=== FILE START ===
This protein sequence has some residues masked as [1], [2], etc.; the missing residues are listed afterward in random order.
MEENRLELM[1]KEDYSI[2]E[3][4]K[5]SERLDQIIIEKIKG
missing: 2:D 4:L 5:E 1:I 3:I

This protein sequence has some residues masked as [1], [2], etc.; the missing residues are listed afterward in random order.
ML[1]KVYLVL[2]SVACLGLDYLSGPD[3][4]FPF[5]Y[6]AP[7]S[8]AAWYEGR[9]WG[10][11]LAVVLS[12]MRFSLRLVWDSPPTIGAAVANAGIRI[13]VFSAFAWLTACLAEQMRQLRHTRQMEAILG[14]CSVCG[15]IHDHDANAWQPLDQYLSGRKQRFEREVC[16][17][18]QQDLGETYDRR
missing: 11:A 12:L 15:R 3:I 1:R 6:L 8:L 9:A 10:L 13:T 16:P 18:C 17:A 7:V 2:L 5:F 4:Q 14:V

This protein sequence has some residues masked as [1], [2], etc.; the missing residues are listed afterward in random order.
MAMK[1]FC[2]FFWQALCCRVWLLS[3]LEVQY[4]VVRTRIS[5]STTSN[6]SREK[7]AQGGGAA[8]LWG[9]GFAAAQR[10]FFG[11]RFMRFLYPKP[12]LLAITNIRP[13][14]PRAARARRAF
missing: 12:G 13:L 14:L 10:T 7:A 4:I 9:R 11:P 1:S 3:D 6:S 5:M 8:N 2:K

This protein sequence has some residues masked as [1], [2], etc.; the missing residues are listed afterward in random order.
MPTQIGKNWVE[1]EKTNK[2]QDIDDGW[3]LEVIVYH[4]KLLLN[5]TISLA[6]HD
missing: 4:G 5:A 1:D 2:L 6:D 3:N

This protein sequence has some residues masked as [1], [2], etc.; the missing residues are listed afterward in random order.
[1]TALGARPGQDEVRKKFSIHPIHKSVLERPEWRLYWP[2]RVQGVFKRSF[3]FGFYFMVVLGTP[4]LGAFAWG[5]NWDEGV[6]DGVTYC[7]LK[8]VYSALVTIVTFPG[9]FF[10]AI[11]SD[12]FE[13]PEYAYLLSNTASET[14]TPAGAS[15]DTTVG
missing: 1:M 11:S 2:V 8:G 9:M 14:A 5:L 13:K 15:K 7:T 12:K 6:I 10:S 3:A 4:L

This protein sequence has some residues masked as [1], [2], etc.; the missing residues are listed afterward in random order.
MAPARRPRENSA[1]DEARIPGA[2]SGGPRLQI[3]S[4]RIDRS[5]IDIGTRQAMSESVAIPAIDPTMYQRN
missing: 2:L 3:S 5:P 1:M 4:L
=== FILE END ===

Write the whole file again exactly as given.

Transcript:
This protein sequence has some residues masked as [1], [2], etc.; the missing residues are listed afterward in random order.
MEENRLELM[1]KEDYSI[2]E[3][4]K[5]SERLDQIIIEKIKG
missing: 2:D 4:L 5:E 1:I 3:I

This protein sequence has some residues masked as [1], [2], etc.; the missing residues are listed afterward in random order.
ML[1]KVYLVL[2]SVACLGLDYLSGPD[3][4]FPF[5]Y[6]AP[7]S[8]AAWYEGR[9]WG[10][11]LAVVLS[12]MRFSLRLVWDSPPTIGAAVANAGIRI[13]VFSAFAWLTACLAEQMRQLRHTRQMEAILG[14]CSVCG[15]IHDHDANAWQPLDQYLSGRKQRFEREVC[16][17][18]QQDLGETYDRR
missing: 11:A 12:L 15:R 3:I 1:R 6:L 8:L 9:A 10:L 13:T 16:P 18:C 17:A 7:V 2:L 5:F 4:Q 14:V

This protein sequence has some residues masked as [1], [2], etc.; the missing residues are listed afterward in random order.
MAMK[1]FC[2]FFWQALCCRVWLLS[3]LEVQY[4]VVRTRIS[5]STTSN[6]SREK[7]AQGGGAA[8]LWG[9]GFAAAQR[10]FFG[11]RFMRFLYPKP[12]LLAITNIRP[13][14]PRAARARRAF
missing: 12:G 13:L 14:L 10:T 7:A 4:I 9:R 11:P 1:S 3:D 6:S 5:M 8:N 2:K

This protein sequence has some residues masked as [1], [2], etc.; the missing residues are listed afterward in random order.
MPTQIGKNWVE[1]EKTNK[2]QDIDDGW[3]LEVIVYH[4]KLLLN[5]TISLA[6]HD
missing: 4:G 5:A 1:D 2:L 6:D 3:N

This protein sequence has some residues masked as [1], [2], etc.; the missing residues are listed afterward in random order.
[1]TALGARPGQDEVRKKFSIHPIHKSVLERPEWRLYWP[2]RVQGVFKRSF[3]FGFYFMVVLGTP[4]LGAFAWG[5]NWDEGV[6]DGVTYC[7]LK[8]VYSALVTIVTFPG[9]FF[10]AI[11]SD[12]FE[13]PEYAYLLSNTASET[14]TPAGAS[15]DTTVG
missing: 1:M 11:S 2:V 8:G 9:M 14:A 5:L 13:K 15:K 7:T 12:K 6:I 10:S 3:A 4:L

This protein sequence has some residues masked as [1], [2], etc.; the missing residues are listed afterward in random order.
MAPARRPRENSA[1]DEARIPGA[2]SGGPRLQI[3]S[4]RIDRS[5]IDIGTRQAMSESVAIPAIDPTMYQRN
missing: 2:L 3:S 5:P 1:M 4:L